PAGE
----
"Station, this is your president, do you hear me?”
President Trump spoke live for about 20 minutes Monday morning with a pair of astronauts at the International Space Station, including commander Peggy Whitson, who set a new record for accumulated time in space at more than 534 days.
Trump -- asking questions from the Oval Office with his daughter Ivanka by his side, and with astronaut Kate Rubins and top advisers filling out the room -- clearly relished the drama of the unusual call. He mentioned several times that it was being streamed live in classrooms across the country, and asked the astronauts about their daily routine and how they successfully did their jobs.
Astronaut Peggy Whitson has another record under her space belt.
Early Monday, the International Space Station commander surpassed the record of 534 days, two hours and 48 minutes for most accumulated time in orbit by an American. That record was set last year by Jeffrey Williams.
Whitson already was the world's most experienced spacewoman and female spacewalker and, at 57, the oldest woman in space. By the time she returns to Earth in September, she'll have logged 666 days in orbit over three flights.
The White House budget director, Mick Mulvaney, says he thinks a government shutdown can be averted before the Friday deadline.
Congressional Republicans and Democrats are negotiating a temporary funding measure to keep the federal government from running out of money on Friday. Mulvaney said in an TV interview aired Sunday that there could be an accord in place soon to ensure a shutdown won't occur.
“The negotiations are ongoing, and there’s no reason we can’t have an agreement there as early as today,” Mulvaney said on “Fox News Sunday.”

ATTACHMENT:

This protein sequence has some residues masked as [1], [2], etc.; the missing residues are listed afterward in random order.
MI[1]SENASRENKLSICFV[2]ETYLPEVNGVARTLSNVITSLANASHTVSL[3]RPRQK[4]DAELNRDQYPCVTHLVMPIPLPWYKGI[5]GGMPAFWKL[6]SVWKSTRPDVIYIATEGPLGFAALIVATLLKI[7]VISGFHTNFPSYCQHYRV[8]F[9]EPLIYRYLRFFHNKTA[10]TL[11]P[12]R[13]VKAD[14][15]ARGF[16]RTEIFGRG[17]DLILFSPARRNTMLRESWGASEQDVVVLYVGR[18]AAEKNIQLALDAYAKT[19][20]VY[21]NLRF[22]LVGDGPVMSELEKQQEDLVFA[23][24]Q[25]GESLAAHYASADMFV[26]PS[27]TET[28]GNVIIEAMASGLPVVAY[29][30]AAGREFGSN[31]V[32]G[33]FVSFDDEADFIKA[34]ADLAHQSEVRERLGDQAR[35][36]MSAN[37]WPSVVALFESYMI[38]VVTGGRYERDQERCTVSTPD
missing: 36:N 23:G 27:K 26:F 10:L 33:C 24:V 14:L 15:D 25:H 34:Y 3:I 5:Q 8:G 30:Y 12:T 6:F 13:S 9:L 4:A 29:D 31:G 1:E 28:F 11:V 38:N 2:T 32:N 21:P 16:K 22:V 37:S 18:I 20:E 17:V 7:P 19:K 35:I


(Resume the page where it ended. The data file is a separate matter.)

Scientists and their supporters took to the streets of Washington and other cities around the world Saturday, with many expressing worries about a diminishing role for fact-based research under the Trump administration.
Waving signs with slogans like “Science is Real” and “Ask for Evidence!” the marchers in the nation’s capital gathered under drizzly skies at the base of the Washington Monument, a short distance from the White House. The crowd swelled by the thousands even as the light rain turned to a downpour.
The event, timed to coincide with Earth Day, was billed as nonpartisan, with scientists, students, researchers and advocates worldwide seeking to promote the role of science in policymaking and public life.
The New York City mayor and police commissioner held an emergency press conference and fired off tweets to contest a letter sent Friday by the U.S. Justice Department saying that the city is soft on crime.
"It’s unacceptable,’’ said Mayor Bill De Blasio. "It's outrageous and it's absurd."
New York City’s past three months were among the safest on record, city officials said.
A San Francisco-based federal appeals court declined Friday to convene an 11-judge panel to consider President Trump’s moratorium on admitting refugees and travelers from six predominantly Muslim countries.
In a brief order, the U.S. 9th Circuit Court of Appeals said the judges voted to reject a request by Hawaii to skip the standard first step of review by a three-judge panel and move directly to an “en banc” panel.
The order did not provide any details about the judges’ vote or reasoning.
Federal officials on Friday filed charges against an 18-year-old Israeli American in connection with hundreds of hoax bomb threats this year that had put U.S. Jewish institutions on edge.
A criminal complaint filed in federal court in Orlando, Fla., said Michael Ron David Kadar was behind at least 245 "threatening telephone calls involving bomb threats and active shooter threats" from Jan. 4 to March 7.
In another complaint filed in federal court in Macon, Ga., Kadar was also charged with a series of calls to public schools and residences that either threatened attacks or made false reports about attacks to trick police into showing up, an illegal prank known as "swatting." The calls began in 2015 and continued through this year.
A previously canceled House Intelligence Committee hearing to receive testimony from three former top Obama administration officials about Russia's attempts to influence the 2016 election is back on for next month.
The panel said Friday it had invited Sally Yates, the former acting attorney general fired by President Trump, former Director of National Intelligence James R. Clapper and former CIA Director John Brennan, to testify sometime after May 2 in an open hearing after their original testimony was abruptly canceled in March by Chairman Devin Nunes (R-Tulare).
The announcement indicates that the panel’s Russia investigation, which was thrown into turmoil last month after Nunes stepped aside as head of the probe following allegations he may have improperly disclosed classified information, is getting back on track.